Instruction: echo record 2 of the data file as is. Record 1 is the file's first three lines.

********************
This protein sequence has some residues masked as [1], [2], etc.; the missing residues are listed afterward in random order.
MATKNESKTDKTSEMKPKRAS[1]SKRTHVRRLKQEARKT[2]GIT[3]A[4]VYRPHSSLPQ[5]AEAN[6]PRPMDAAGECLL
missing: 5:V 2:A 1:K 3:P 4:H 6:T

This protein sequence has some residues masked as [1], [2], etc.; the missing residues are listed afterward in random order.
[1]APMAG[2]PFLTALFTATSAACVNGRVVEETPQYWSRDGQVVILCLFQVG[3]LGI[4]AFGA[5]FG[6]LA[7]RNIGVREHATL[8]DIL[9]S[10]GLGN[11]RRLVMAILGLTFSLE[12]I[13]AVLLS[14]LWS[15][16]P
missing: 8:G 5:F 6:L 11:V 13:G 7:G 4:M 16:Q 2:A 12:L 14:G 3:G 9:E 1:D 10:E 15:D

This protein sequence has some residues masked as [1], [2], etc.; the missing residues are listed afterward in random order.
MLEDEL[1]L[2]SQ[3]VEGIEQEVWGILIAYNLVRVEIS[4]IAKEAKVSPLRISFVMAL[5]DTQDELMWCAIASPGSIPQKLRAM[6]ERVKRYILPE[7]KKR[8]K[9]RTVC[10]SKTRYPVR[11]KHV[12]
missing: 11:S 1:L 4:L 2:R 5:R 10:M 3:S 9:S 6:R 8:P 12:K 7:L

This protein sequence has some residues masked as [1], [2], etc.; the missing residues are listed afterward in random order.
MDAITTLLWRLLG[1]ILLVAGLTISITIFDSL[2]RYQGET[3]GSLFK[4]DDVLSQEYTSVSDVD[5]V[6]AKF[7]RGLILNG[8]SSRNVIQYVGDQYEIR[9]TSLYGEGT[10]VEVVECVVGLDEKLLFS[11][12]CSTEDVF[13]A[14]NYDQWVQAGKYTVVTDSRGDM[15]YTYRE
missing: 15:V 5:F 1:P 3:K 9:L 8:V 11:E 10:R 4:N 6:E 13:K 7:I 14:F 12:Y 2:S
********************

This protein sequence has some residues masked as [1], [2], etc.; the missing residues are listed afterward in random order.
[1]APMAG[2]PFLTALFTATSAACVNGRVVEETPQYWSRDGQVVILCLFQVG[3]LGI[4]AFGA[5]FG[6]LA[7]RNIGVREHATL[8]DIL[9]S[10]GLGN[11]RRLVMAILGLTFSLE[12]I[13]AVLLS[14]LWS[15][16]P
missing: 8:G 5:F 6:L 11:V 13:G 7:G 4:M 16:Q 2:A 12:L 14:G 3:G 9:E 1:D 10:E 15:D